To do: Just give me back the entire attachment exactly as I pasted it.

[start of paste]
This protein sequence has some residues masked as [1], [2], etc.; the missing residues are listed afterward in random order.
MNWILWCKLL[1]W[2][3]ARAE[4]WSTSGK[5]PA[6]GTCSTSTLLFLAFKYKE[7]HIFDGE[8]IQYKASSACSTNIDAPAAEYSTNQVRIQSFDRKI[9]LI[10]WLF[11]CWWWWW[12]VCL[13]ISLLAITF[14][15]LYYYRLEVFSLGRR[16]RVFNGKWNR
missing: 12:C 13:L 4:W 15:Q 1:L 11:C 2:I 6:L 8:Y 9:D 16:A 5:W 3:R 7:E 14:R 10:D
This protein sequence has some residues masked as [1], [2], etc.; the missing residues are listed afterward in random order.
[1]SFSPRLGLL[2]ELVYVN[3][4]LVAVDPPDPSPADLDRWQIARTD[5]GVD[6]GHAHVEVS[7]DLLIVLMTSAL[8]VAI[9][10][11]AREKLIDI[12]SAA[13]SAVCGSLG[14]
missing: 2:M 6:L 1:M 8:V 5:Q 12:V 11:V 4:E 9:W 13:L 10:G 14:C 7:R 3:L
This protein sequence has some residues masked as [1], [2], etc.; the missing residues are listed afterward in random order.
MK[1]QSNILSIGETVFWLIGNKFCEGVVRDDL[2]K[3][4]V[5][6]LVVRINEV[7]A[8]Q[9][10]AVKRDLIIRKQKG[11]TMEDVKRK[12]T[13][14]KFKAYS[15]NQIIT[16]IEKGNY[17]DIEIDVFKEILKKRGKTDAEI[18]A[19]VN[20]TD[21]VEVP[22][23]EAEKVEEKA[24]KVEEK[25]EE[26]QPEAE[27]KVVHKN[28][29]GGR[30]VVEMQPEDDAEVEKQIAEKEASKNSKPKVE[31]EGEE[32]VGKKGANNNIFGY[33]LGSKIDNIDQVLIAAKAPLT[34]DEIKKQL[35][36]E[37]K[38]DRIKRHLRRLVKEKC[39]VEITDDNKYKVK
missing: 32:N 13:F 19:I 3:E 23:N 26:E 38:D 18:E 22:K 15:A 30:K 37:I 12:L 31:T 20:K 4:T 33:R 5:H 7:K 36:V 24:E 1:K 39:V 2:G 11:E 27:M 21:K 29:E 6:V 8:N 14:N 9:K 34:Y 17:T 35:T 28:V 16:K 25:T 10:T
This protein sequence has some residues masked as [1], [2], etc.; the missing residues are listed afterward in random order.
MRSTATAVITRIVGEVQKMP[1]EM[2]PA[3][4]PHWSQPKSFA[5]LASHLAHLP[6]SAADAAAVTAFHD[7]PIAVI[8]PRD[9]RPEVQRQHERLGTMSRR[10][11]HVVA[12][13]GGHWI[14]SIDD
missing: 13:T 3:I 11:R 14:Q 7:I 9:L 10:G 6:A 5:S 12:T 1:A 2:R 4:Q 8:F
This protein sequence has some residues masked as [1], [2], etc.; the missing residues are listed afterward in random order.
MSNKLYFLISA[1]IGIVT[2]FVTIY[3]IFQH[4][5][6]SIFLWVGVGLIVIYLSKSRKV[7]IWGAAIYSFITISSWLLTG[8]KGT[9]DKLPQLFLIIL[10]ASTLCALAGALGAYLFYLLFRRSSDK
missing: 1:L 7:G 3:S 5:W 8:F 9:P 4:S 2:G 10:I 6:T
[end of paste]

This protein sequence has some residues masked as [1], [2], etc.; the missing residues are listed afterward in random order.
MNWILWCKLL[1]W[2][3]ARAE[4]WSTSGK[5]PA[6]GTCSTSTLLFLAFKYKE[7]HIFDGE[8]IQYKASSACSTNIDAPAAEYSTNQVRIQSFDRKI[9]LI[10]WLF[11]CWWWWW[12]VCL[13]ISLLAITF[14][15]LYYYRLEVFSLGRR[16]RVFNGKWNR
missing: 12:C 13:L 4:W 15:Q 1:L 11:C 2:I 6:L 8:Y 9:D 16:A 5:W 3:R 7:E 14:R 10:D
This protein sequence has some residues masked as [1], [2], etc.; the missing residues are listed afterward in random order.
[1]SFSPRLGLL[2]ELVYVN[3][4]LVAVDPPDPSPADLDRWQIARTD[5]GVD[6]GHAHVEVS[7]DLLIVLMTSAL[8]VAI[9][10][11]AREKLIDI[12]SAA[13]SAVCGSLG[14]
missing: 2:M 6:L 1:M 8:V 5:Q 12:V 11:V 4:E 9:W 13:L 10:G 14:C 7:R 3:L
This protein sequence has some residues masked as [1], [2], etc.; the missing residues are listed afterward in random order.
MK[1]QSNILSIGETVFWLIGNKFCEGVVRDDL[2]K[3][4]V[5][6]LVVRINEV[7]A[8]Q[9][10]AVKRDLIIRKQKG[11]TMEDVKRK[12]T[13][14]KFKAYS[15]NQIIT[16]IEKGNY[17]DIEIDVFKEILKKRGKTDAEI[18]A[19]VN[20]TD[21]VEVP[22][23]EAEKVEEKA[24]KVEEK[25]EE[26]QPEAE[27]KVVHKN[28][29]GGR[30]VVEMQPEDDAEVEKQIAEKEASKNSKPKVE[31]EGEE[32]VGKKGANNNIFGY[33]LGSKIDNIDQVLIAAKAPLT[34]DEIKKQL[35][36]E[37]K[38]DRIKRHLRRLVKEKC[39]VEITDDNKYKVK
missing: 32:N 13:F 19:I 3:E 23:N 26:E 38:D 18:E 22:K 15:A 30:K 37:I 12:L 31:T 20:K 4:T 33:R 5:H 7:K 36:V 24:E 1:K 39:V 2:G 11:E 27:M 21:K 29:E 6:V 8:N 14:N 9:K 34:Y 17:T 35:T 28:V 16:K 25:T 10:T
This protein sequence has some residues masked as [1], [2], etc.; the missing residues are listed afterward in random order.
MRSTATAVITRIVGEVQKMP[1]EM[2]PA[3][4]PHWSQPKSFA[5]LASHLAHLP[6]SAADAAAVTAFHD[7]PIAVI[8]PRD[9]RPEVQRQHERLGTMSRR[10][11]HVVA[12][13]GGHWI[14]SIDD
missing: 13:T 3:I 11:R 14:Q 7:I 9:L 10:G 6:A 5:S 12:T 1:A 2:R 4:Q 8:F
This protein sequence has some residues masked as [1], [2], etc.; the missing residues are listed afterward in random order.
MSNKLYFLISA[1]IGIVT[2]FVTIY[3]IFQH[4][5][6]SIFLWVGVGLIVIYLSKSRKV[7]IWGAAIYSFITISSWLLTG[8]KGT[9]DKLPQLFLIIL[10]ASTLCALAGALGAYLFYLLFRRSSDK
missing: 1:L 7:G 3:S 5:W 8:F 9:P 4:S 2:G 10:I 6:T